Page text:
b. 1920 – d. 2007
John Press was not only a great poet but an advocate for the arts, campaigning tirelessly for the creation of a Department of Literature within the British Council to celebrate the long history of British proficiency in writing. He was also an editor for a number of anthologies, striving to do justice to the English poetry he so revered.
John Press remembered – by Harriet Harvey- Wood
The obituaries already published of John Press emphasise, rightly, his career as a poet: rightly, because it was the aspect of his life which mattered most to him, and he was a good poet. Those who were his colleagues in the British Council saw predominantly a different side of him: his work as a cultural diplomat.
It was not the least of his gifts that he had the priceless ability to communicate, as a person and as a writer. It was a gift seen perhaps to its greatest advantage in his critical works, but it was this aspect of his character that made him so valuable to the British Council. He joined in 1946, after war service in the Royal Artillery and after completing his degree at Cambridge, and was sent to lecture first in Athens and, the following year, in Salonika where a British Institute had just been reopened. It was a significant moment in Europe: as the head of the Foreign Office was to write to the head of the British Council, opportunities for direct British political influence in eastern Europe were likely to be limited for the foreseeable future; the indirect long-term influence which could be exercised through the work of the Council would therefore be of the greatest importance.
No one could have been better qualified to provide such influence than John Press, and no one was a better cultural ambassador. When he pointed out in 1968 that there were three countries on whom the solution of the world’s problems primarily depended – the USA, the USSR and China, none of which had a British Council representation – he was making a valid point about the international potential of cultural diplomacy which many of his colleagues had failed to appreciate, and he called for a return to the more traditional work of the Council with regular programmes of literary and artistic activities. The absence in the Council of a proper Literature Department for the effective promotion of the one art in which Britain had excelled for a thousand years was something that grieved him, and it was regrettable, for him and for the Council, that its eventual creation came too late for him to direct its activities.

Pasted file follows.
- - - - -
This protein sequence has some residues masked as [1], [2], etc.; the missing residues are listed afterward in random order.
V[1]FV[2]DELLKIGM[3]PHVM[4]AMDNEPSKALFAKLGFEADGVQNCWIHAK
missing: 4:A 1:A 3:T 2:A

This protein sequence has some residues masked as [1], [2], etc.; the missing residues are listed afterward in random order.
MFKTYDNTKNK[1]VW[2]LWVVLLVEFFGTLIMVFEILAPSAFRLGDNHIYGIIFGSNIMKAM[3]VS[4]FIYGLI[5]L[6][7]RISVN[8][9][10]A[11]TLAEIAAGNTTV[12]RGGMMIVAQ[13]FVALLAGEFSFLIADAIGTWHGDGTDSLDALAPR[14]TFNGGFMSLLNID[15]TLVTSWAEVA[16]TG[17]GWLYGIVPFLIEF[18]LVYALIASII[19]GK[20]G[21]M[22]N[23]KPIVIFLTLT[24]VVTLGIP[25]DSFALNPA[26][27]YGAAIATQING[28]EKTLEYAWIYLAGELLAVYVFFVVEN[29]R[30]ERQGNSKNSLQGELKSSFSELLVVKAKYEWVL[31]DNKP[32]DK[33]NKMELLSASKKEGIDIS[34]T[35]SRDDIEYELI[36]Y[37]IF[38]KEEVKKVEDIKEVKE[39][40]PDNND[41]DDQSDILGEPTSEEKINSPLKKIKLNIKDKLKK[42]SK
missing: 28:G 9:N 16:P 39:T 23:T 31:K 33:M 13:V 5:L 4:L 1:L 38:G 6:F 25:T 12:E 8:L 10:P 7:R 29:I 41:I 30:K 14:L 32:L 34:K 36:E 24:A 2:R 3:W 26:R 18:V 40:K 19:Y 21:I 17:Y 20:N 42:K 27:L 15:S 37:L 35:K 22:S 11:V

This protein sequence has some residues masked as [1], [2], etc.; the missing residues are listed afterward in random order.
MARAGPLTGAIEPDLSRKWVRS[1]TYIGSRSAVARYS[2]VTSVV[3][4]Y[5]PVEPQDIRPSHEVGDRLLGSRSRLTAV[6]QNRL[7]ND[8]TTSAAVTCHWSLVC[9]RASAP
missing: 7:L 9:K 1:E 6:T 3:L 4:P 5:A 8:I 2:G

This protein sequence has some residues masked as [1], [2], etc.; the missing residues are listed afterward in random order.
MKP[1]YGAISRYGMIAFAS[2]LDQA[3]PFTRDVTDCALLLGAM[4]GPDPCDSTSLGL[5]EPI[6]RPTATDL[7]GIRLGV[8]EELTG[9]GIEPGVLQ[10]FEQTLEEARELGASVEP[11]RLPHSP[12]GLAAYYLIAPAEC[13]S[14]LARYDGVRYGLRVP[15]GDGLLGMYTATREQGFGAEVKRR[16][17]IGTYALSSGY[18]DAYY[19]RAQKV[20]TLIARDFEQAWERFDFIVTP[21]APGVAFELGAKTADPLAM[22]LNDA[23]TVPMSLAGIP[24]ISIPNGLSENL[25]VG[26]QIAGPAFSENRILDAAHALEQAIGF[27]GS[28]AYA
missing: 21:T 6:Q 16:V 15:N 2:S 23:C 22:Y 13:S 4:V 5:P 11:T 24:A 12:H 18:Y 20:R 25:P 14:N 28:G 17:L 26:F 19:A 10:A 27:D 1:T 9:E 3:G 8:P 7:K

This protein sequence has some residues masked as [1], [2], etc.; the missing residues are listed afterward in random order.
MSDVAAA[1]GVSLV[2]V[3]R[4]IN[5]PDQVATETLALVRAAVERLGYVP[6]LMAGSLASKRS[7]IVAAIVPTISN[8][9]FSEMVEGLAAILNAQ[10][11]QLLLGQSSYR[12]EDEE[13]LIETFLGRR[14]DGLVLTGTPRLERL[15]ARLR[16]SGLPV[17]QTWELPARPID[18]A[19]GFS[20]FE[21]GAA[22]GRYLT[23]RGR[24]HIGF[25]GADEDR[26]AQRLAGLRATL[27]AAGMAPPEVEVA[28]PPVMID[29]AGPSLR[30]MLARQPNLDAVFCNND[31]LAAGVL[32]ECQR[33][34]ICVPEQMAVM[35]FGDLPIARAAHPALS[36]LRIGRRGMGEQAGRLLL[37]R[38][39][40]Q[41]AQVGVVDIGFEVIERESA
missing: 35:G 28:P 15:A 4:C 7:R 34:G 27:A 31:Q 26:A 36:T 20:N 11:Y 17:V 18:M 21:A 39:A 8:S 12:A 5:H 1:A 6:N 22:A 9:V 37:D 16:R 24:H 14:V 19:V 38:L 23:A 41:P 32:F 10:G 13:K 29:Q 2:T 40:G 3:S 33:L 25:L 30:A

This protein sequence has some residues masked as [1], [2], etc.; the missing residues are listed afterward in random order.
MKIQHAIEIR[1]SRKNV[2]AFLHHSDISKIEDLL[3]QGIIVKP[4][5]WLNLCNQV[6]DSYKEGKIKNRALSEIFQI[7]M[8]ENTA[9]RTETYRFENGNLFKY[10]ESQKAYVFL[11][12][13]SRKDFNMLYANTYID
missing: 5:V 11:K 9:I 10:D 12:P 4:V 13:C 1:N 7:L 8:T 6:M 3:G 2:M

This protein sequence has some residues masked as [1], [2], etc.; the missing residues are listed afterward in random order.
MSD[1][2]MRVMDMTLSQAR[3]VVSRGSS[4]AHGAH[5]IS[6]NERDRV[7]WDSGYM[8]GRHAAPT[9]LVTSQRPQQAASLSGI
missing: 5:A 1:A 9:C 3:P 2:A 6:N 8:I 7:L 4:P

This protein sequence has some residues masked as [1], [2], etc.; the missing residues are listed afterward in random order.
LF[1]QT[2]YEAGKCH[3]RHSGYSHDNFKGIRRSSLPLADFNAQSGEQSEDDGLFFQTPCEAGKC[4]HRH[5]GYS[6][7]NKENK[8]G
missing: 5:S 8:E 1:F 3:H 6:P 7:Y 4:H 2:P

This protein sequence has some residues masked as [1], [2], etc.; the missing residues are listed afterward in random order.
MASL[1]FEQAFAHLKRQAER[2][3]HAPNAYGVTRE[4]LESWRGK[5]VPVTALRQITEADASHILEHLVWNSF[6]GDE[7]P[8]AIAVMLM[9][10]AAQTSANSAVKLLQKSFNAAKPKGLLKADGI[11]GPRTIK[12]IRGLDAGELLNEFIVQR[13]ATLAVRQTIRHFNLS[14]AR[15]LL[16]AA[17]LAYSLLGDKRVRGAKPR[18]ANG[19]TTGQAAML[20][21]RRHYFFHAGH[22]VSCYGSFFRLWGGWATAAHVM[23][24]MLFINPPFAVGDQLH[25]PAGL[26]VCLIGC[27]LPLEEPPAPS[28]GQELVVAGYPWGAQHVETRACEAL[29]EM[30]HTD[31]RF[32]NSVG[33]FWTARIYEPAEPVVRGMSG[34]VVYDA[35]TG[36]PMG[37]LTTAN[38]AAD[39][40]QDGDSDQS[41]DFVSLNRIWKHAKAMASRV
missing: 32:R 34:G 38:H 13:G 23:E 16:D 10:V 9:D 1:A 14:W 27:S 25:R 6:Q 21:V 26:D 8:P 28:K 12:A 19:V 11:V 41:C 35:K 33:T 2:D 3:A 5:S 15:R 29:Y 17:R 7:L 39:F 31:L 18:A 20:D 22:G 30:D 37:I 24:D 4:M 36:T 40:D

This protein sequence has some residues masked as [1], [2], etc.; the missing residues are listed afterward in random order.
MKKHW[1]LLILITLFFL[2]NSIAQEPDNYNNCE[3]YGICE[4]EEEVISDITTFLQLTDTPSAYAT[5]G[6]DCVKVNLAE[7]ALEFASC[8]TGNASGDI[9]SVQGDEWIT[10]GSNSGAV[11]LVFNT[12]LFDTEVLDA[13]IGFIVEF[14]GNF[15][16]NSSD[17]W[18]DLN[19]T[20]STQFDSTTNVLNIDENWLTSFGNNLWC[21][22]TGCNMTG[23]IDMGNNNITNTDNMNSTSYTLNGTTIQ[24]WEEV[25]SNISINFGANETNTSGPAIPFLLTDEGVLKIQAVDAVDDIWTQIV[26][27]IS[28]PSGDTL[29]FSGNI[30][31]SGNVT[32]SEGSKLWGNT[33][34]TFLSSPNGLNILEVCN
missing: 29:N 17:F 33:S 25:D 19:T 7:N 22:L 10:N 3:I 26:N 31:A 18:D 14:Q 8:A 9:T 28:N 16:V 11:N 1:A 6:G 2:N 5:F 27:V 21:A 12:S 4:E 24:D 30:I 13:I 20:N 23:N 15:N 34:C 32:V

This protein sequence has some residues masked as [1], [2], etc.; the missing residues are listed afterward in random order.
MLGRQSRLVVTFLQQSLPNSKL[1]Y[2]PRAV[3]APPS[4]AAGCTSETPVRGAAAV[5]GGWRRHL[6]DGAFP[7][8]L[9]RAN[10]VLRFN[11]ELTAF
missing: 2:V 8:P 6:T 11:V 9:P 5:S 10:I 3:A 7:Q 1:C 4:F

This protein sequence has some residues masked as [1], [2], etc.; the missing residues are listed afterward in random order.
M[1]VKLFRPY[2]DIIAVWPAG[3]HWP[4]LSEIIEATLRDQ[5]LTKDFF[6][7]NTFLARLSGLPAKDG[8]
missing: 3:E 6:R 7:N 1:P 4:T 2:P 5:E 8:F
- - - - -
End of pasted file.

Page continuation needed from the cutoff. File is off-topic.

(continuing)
In all that he did and wrote, one of his most important aims was to promote the fullest possible understanding between the poet and his audience, and it was this objective which inspired the many poetry readings which he organised and, above all, most of his critical writing. This is particularly evident in his early books, for example The Fire and the Fountain (1955) and The Chequered Shade (1958), which combine his acute perception of and sensitivity to poetry and the fruits of his exceptionally wide reading with an accessibility to the intelligent lay reader which too many later critics have sacrificed. As a result, they can still be read today with pleasure and profit, and reasonably-priced paperback editions of them are badly needed.
It was the same objective that shaped his work as an editor of anthologies, a task for which his wide knowledge of the remoter fields of poetry made him particularly suited. His name will always be associated with his important revision of Palgrave’s classic Golden Treasury of English Verse, to which he added two more books, updating it for the twentieth century. His own characteristic urbanity and gentleness did not prevent him from recognizing the limitations of Palgrave’s work, and he commented on the inability of Palgrave and Quiller Couch (in the Oxford Book of English Verse) to recognise or admit ‘that certain fundamental qualities of human beings have been depicted by most of the finest English poets. Hatred, obscenity, lust, ferocity, and bitterness are notably absent from these anthologies, although they are abundantly present in life and in the corpus of English poetry.’ He rejected this etiolated view of the role of an editor, as he rejected it in his own work, and regretted that it concealed from the casual anthology reader ‘the tremendous range of thought to which English poets have devoted their whole strength and passion’. The world of poetry is much the poorer for his death, as are his many friends and colleagues.